“What they’re doing is basically behaving like somebody who was pronouncing in 1919 that cigarette smoking didn’t cause anything.

“Now, it may, of course, turn out that they genuinely are a much-reduced risk. But we don’t know that. We’ve got this huge experiment happening on our kids. They are still developing airways and lungs and are pickling themselves with this stuff.”

Mullins said the short answer was “we don’t know what is in them”. “I haven’t seen any testing of the vape pen-type devices.“

A Therapeutic Goods Association spokesperson said: “There has not been separate research on the health risks of disposable versus refillable nicotine e-cigarettes that we are aware of.”

Because China’s vapes are not legitimately sold by Australian companies, they don’t undergo any local quality checks. Mullins’ guess is that – aside from high nicotine quantities – other health risks come from food-grade flavourings used in vapes, which are often irritants or asthmagens when inhaled, as well as cross-contaminations in laboratories.

For adults, vaping has been marketed as a nicotine replacement therapy to get consumers away from combustible cigarettes.

In Japan, where heat-not-burn e-cigarettes such as IQOS have been legal since 2015, research by the American Cancer Society found that traditional cigarette use had declined by 0.66 cigarettes per person per month by 2019.

“You do find of course people who quit with vaping, but they are far outnumbered by people who vape and don’t quit, or who vape, and then actually go on to start smoking,” said Chapman.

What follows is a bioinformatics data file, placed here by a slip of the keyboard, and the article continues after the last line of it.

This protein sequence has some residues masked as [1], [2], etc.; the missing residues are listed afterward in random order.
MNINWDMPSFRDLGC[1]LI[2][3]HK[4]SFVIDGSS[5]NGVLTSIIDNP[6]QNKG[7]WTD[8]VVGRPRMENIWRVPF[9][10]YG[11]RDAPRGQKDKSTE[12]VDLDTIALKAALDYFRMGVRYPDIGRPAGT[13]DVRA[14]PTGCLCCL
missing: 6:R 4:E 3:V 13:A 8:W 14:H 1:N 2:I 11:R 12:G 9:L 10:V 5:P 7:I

The National Drug and Alcohol Research Centre’s Dr Ryan Courtney, who has spent several years researching smoking cessation, is cautious of the vape debate.

He said vaping products have advanced so they have the potential to deliver nicotine just as well as a cigarette, and more swiftly than other replacement products. They also mimic the same motions as smoking, which can make them a more acceptable option than other nicotine replacement options such as patches and tablets. He believes this could have great outcomes for smokers if they managed to make the switch long-term.

“But if it goes the other way with uptake among non-smokers, we’re going to have a situation we don’t want. The medical device framework versus recreational framework is a very different discussion,” he warns. “It’s a topic that’s really dividing the public health community.”

Peters said you can be “pro-vaping as smoking cessation”, but “kids are turning up to school sickbay vomiting from nicotine poisoning”. “You can’t pretend all these principals are fools.”

School principals’ uphill battle

Dr Tim Hawkes, the former head of The King’s School in Parramatta, is one of those concerned principals. “The urgency lies in the fact there appears to have been an exponential increase in vaping behaviours by young people,” he said.

Hawkes has made two free digital courses about vaping through his company Truwell which delivers student wellbeing programs to schools. He said there’s been a huge demand for information from principals around the country.

“[It’s] a relatively young, recent phenomenon in society. This means there is very little research [and] we’re having to deal with a large amount of ignorance in this space,” he said.